Saturday, June 23, 2007

Plantain o Plenty....and more!

Forgotten weedy fields are the BEST places to find some the most common and useful medicinal plants in urban settings. My favorite thing is to wander wild hillsides and mountains and riparian woods to find wild plant friends in their natural homes, but I do live and work in the city, and sometimes things like plantain prefer to make their home close to people.
Off I went to a forgotten weedy field where I knew I had seen some young yarrow leaves growing early this spring. I wanted to make a nice yarrow flower oil this year, for scrapes, rashes, itchy bites and probably even more. It is a lovely antiseptic and wound healer, and a superb topical anti-inflammatory. I've heard stories of yarrow soaks clearing up stubborn cases of eczema in no time, and yarrow is always my go to medicine when I or someone in my kitchen cuts their fingers. It stops the bleeding almost instantly. I have a packet of powder for emergency situations, but a nice chewed up leaf works well too.
So, I've been thinking the oil would be a nice remedy in its own right, especially for itchy inflammed things, heat rashes, bug bites, and sunburns. I suspect it will also be good for bruises, as yarrow moves stagnant blood.

SO, back to the weedy forgotten field, sure enough there was the flowering yarrow I expected to see, some even with pink flowers. I set myself to quietly harvesting some yarrow flowers, when I spied another familiar face.
Plantain. Oh and she was EVERYWHERE. Her delicate flower stalks all up and waving in the wind and shedding pollen as I brushed up against them. You see plantain is one of the most useful weeds to herbalists the world over, yet in my years in Arizona, there wasn't THAT much plantain to be had. We did have a very small fuzzy variety that grew in times of adequate rain. But mind you, that wasn't every year, and it was only for a few weeks. I didn't get to use plantain much in Arizona, though I did so much want to. Now , in Colorado, plantain is everywhere....the land of plantain o plenty. It's a weed in everyones yards, and those delightful forgotten weedy fields. So I availed myself of the gift of plantain as well. This was the narrow leaved variety, but I've also seen broad leaved plantain along roadsides and in yards here. I plan to dry this batch of plantain for use in healing teas for the digestive system. Astringent, demulcent, anti inflammatory, rich in healing allantoin, plantain is good for just about anything you can imagine. Most herbalists use it externally as a poultice for bites, stings, and wounds, and especially for infected wounds or little pieces of splinters, thorns or other foreign bodies stuck in the skin. It is marvelous at drawing out venom, infection and thorns. Its also a wonderful anti itchy remedy, and I use the fresh tincture in a spray for calming the itch of mosquito bites.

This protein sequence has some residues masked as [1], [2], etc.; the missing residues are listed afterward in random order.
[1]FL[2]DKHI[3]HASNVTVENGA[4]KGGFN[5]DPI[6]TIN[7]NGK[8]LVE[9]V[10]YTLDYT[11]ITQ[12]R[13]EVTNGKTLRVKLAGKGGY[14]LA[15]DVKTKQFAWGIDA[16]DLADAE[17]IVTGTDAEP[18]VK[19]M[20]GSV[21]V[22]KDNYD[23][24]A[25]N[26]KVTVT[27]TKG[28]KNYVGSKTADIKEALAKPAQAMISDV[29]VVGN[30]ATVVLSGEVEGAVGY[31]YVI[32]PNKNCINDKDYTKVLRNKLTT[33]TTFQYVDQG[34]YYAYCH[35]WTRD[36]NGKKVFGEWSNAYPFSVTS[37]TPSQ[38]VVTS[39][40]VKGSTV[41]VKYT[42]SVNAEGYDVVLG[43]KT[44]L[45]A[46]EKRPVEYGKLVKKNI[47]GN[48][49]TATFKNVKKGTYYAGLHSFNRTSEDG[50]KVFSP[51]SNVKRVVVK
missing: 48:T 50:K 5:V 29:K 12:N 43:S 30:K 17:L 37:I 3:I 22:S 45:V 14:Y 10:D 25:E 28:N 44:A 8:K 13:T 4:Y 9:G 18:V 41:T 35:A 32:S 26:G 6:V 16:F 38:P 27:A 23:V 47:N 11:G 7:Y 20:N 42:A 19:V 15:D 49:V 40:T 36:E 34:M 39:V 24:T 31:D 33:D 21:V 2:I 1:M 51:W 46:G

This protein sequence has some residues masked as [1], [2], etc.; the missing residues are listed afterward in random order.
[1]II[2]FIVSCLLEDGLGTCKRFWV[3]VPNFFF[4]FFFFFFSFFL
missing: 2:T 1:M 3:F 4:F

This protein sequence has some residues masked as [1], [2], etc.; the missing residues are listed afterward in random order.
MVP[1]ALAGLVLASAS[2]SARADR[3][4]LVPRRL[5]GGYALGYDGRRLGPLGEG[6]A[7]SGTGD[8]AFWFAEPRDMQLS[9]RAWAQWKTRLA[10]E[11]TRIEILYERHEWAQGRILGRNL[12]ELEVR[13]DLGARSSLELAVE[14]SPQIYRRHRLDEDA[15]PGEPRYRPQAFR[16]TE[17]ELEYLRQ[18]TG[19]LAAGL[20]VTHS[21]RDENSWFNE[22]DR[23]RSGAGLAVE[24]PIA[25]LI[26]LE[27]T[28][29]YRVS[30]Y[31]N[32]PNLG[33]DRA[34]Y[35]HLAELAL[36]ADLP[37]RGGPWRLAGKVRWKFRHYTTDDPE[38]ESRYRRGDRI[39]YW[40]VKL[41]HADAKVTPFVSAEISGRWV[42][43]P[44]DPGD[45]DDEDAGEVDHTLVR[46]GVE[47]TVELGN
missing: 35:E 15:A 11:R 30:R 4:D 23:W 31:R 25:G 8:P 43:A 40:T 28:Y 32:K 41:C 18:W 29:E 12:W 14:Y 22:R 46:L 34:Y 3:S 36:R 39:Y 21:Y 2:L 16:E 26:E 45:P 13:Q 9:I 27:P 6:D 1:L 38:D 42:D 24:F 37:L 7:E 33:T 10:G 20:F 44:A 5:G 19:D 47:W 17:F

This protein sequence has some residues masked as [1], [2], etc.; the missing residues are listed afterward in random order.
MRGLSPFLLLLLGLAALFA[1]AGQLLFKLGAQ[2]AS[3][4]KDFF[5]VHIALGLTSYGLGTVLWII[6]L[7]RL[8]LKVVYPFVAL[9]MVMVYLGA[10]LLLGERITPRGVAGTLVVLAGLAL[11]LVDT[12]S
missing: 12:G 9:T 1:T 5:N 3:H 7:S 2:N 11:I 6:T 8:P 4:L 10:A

So I am going to apply all those properties to healing the digestive system, especially for those with leaky gut syndrome, ulcers, colitis, or any condition which might call for astringing, toning, soothing and anti inflammatory action. It's also mildly bitter, and gentle digestive stimulant for those with a lack of appetite.
My basket was nearly full, and then I found some escaped chamomile in flower, so into the basket went some flowers for tea. Possibly enough for just one cup, but I'll remember the sweetness of that cup for a long while.

Back at my garden plot, a little volunteer patch of red clover is in bloom, so I harvested some more flowers, and the calendula just started to flower as well!!

Today was a day rich with healing plants, and gifts from Gaia.


Kiva Rose said...

Wow, sounds like you had a perfectly lovely day! I hope it was cooler there than here... I gathered Monarda, Sweet Clover and Mulberries early this morning and I was still baked by the time I got back to the cabin.

Shamana Flora said...

twas lovely, and very toasty! probably a bit cooler than where you're at, but still hot.
mmmmm...monarda and sweet clover.
i've never had a mulberry. i bet they are tasty.

i just want to say how proud i am to see you being such a wonderful herbalist. I rmemember when we met, you were just beginning your journey, and now, i'd almost hazard to say you've surpassed me in deep plant knowledge, just from intimacy and contact with your most important plant allies. I'm still swimming in a sea of so many plants to know and experience. I really need to narrow down my materia medica.
Stay cool, jump in the river!

"The mother of us all, the oldest of us all, Hard, splendid as rock, Let the beauty you love, be what you do. There are a thousand ways to kneel and kiss the earth"~ Rumi ~